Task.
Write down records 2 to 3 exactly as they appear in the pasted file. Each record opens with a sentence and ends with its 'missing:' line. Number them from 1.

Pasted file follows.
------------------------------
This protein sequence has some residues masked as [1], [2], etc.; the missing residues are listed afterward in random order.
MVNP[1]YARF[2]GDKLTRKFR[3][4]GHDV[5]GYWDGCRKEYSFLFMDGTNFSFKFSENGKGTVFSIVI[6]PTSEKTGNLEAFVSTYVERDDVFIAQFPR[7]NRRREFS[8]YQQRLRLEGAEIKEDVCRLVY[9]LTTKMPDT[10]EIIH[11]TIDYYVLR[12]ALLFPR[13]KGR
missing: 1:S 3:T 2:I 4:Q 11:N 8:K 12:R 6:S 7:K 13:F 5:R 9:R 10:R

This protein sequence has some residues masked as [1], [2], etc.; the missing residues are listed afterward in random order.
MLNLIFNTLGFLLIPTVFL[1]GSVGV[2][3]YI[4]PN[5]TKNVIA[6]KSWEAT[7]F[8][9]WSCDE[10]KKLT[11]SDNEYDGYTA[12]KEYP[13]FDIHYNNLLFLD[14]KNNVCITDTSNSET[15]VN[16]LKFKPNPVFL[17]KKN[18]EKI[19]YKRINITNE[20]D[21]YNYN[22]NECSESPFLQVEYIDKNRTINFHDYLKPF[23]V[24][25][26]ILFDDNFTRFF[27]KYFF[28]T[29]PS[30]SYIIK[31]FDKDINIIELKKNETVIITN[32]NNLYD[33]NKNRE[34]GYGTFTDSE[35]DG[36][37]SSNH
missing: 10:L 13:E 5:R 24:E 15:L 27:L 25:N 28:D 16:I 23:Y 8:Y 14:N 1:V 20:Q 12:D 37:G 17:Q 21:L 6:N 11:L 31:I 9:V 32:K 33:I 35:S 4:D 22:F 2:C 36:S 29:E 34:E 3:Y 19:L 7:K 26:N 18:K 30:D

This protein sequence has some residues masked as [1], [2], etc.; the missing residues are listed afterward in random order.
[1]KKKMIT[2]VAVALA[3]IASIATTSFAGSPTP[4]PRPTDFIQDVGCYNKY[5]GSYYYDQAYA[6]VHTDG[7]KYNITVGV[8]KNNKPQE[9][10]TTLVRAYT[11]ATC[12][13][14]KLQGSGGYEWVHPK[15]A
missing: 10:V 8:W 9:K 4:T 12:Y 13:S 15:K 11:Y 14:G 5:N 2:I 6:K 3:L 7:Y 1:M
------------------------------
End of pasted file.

This protein sequence has some residues masked as [1], [2], etc.; the missing residues are listed afterward in random order.
MLNLIFNTLGFLLIPTVFL[1]GSVGV[2][3]YI[4]PN[5]TKNVIA[6]KSWEAT[7]F[8][9]WSCDE[10]KKLT[11]SDNEYDGYTA[12]KEYP[13]FDIHYNNLLFLD[14]KNNVCITDTSNSET[15]VN[16]LKFKPNPVFL[17]KKN[18]EKI[19]YKRINITNE[20]D[21]YNYN[22]NECSESPFLQVEYIDKNRTINFHDYLKPF[23]V[24][25][26]ILFDDNFTRFF[27]KYFF[28]T[29]PS[30]SYIIK[31]FDKDINIIELKKNETVIITN[32]NNLYD[33]NKNRE[34]GYGTFTDSE[35]DG[36][37]SSNH
missing: 10:L 13:E 5:R 24:E 15:L 27:L 25:N 28:D 16:I 23:Y 8:Y 14:N 1:V 20:Q 12:D 37:G 17:Q 21:L 6:N 11:L 31:I 9:V 32:K 33:I 35:S 4:D 22:F 2:C 36:S 29:E 34:E 3:Y 19:L 7:K 26:N 18:K 30:D

This protein sequence has some residues masked as [1], [2], etc.; the missing residues are listed afterward in random order.
[1]KKKMIT[2]VAVALA[3]IASIATTSFAGSPTP[4]PRPTDFIQDVGCYNKY[5]GSYYYDQAYA[6]VHTDG[7]KYNITVGV[8]KNNKPQE[9][10]TTLVRAYT[11]ATC[12][13][14]KLQGSGGYEWVHPK[15]A
missing: 10:V 8:W 9:K 4:T 12:Y 13:S 15:K 11:Y 14:G 5:N 2:I 6:K 3:L 7:Y 1:M